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David Humphries

To Mulch, or not to Mulch?

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Ayo!!!

 

Veteran oak, feature tree on a common, dbh 154cm, much amenity and bio value, although compaction to much of rooting area caused by car parking. Car parking area is covered in type1 or similar. There is money available to airspade although I think the money could be spent wiser. How would be best to remove the layer of scalps? I'm guessing by hand with spades. I would prefer to scrape surface and lay a decent layer of mulch and spend available money on shifting the carparking spaces along 10 metres. I'm not convinced that airspading won't blast away fibrous rooting and cause accelerated decline. Perhaps it could be something to be tried if positive results aren't demonstrated with decent mulching after 4-5 years?

 

Apologies about the single paragraph.

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Decompaction of the soil is just as important, if not more than, mulching, as this allows the roots to respire, it allows better uptake of water, trace elements and nutrients, also at this time of year, the roots will be actively growing to store energy for winter, so any minor damages with an airspade will be rectified by the tree as it produces new roots, whilst mycorrhizal fungi will help reclaim the nutrients from the lost root fibre

 

 

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David, when you say micorrhizal are you saying youve located nodes? or fruiting bodies? was I mistaken in thinking Pear is endo or maybe ectendro (undetermined )

 

what cropped up out of interest:001_smile:

 

What certainly looked like nodes Tony (no images)

Obviously I can't confirm that they were specifically on the pear roots.

There are other tree genus in the immediate locality.

 

'The' list suggests (as you point out) that Pyrus has endomycorrhizal association. So without further reference, I would lean toward that particular data unless there are other reference stating ectendro ?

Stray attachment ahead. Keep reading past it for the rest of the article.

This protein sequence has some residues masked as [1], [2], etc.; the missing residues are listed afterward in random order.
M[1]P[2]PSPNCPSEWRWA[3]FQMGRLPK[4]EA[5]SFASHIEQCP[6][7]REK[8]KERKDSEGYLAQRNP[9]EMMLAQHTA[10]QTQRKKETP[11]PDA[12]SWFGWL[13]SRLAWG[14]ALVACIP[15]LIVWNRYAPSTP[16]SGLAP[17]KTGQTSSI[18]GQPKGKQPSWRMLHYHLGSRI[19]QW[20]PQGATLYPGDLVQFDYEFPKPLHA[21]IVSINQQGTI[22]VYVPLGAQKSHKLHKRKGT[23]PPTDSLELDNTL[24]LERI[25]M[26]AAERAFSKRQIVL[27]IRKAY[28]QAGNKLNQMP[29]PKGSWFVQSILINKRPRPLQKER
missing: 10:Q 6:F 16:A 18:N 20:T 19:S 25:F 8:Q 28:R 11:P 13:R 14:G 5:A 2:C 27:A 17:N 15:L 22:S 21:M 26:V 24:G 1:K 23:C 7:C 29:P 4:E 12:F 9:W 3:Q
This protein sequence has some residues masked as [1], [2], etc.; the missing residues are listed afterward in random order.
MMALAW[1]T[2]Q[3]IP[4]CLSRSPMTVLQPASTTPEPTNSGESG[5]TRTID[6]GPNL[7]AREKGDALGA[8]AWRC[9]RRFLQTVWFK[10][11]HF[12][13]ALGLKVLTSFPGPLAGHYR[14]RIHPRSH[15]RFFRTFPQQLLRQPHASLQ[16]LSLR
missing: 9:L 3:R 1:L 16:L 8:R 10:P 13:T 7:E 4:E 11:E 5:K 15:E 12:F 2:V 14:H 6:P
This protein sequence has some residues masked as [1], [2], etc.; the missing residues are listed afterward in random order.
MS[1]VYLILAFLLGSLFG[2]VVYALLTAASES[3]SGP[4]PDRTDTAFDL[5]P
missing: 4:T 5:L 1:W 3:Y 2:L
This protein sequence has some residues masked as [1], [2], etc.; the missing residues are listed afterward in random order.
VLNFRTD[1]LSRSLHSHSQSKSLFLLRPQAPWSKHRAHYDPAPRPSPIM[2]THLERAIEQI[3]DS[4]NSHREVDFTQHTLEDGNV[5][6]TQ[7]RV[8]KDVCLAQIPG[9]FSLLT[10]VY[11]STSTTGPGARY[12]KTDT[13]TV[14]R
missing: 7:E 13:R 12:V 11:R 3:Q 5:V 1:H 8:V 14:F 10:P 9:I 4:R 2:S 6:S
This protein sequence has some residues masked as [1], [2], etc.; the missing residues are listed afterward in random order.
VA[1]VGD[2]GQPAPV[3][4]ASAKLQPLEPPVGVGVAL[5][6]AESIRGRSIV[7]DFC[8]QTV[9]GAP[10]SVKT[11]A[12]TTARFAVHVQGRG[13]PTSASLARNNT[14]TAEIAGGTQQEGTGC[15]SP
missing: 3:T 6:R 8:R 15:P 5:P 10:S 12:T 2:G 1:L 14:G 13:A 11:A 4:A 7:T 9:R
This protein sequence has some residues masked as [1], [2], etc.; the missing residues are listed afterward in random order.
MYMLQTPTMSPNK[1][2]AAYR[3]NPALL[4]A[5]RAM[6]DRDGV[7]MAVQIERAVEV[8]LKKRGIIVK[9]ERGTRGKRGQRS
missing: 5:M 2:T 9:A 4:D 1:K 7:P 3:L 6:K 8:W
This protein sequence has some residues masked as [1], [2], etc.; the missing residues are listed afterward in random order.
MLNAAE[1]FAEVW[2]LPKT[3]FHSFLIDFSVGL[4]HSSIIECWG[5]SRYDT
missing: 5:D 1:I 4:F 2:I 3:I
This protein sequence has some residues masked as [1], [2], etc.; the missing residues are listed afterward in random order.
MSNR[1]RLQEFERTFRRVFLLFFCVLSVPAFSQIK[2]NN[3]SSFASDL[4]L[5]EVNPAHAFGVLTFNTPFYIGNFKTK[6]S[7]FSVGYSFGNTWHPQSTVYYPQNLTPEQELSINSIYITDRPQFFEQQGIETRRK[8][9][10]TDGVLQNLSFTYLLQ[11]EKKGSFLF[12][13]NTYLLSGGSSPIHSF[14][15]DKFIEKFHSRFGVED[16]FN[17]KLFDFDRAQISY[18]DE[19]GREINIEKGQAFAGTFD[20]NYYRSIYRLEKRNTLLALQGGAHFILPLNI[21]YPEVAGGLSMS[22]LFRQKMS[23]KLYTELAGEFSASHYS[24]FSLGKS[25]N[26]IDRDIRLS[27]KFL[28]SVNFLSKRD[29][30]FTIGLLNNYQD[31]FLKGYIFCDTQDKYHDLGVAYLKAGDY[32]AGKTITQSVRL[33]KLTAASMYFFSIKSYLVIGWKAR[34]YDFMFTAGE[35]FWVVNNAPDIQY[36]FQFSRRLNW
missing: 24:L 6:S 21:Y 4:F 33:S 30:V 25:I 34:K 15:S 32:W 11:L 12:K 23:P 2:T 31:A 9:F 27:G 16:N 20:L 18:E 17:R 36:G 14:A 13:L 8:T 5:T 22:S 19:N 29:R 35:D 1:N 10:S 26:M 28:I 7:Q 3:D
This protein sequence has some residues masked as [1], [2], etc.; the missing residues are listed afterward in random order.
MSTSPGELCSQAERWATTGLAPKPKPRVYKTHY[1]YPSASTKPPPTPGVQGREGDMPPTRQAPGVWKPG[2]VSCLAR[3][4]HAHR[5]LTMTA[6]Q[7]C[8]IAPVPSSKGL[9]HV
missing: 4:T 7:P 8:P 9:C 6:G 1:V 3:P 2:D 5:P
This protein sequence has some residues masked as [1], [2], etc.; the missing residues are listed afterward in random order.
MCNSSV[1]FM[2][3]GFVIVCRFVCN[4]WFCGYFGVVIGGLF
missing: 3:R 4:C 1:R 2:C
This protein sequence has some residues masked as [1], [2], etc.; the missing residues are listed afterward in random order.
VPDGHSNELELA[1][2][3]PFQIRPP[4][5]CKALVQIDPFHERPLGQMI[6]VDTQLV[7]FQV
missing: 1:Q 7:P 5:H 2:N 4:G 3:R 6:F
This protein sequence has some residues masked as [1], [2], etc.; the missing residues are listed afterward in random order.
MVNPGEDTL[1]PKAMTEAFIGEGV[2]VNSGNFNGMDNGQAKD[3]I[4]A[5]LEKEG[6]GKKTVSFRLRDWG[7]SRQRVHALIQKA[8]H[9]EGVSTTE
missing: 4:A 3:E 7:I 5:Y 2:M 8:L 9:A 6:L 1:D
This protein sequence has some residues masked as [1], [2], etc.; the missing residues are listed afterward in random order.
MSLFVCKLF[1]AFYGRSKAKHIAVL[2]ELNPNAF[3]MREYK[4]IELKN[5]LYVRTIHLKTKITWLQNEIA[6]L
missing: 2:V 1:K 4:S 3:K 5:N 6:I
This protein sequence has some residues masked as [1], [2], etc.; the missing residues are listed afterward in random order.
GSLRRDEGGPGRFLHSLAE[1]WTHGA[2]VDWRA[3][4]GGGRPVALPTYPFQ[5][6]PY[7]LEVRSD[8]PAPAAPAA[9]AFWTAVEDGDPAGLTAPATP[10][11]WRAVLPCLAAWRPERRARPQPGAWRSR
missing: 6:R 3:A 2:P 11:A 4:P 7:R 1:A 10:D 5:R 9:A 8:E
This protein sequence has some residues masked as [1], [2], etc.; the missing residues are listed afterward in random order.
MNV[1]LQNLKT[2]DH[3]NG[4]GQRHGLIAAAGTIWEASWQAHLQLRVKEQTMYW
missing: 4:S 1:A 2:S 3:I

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Looking good, well worth the time and effort...

 

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It's looking fantastic Dave, how many years now?

 

 

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helping a friend with a compaction study comparing readings from different sites on veteran trees that have been mulched.

 

Here we're using a Penetrometer to measure compaction inside and outside the mulch bed.

 

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I've never gotten past the variability in penetrometer readings due to moisture content, so I just go by feel with a steel probe sans gauge. I do measure exactly 170# laying on it, so there's some scientific consistency of a sort. :001_rolleyes:

 

But re internodal cuts, I blew that pic up to 350% and for the life of me it looks like all the cuts were to buds, growth points with laterals or where previous laterals have shed, aka nodal cuts. So which ones were internodal? Or is this my yank dialect confusing me again? :confused1:

 

 

Pretty looking tree regardless.

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Mostly nodal Guy, as shown in the cuts in this video, but there were a couple of internodal cuts not in the film.

 

 

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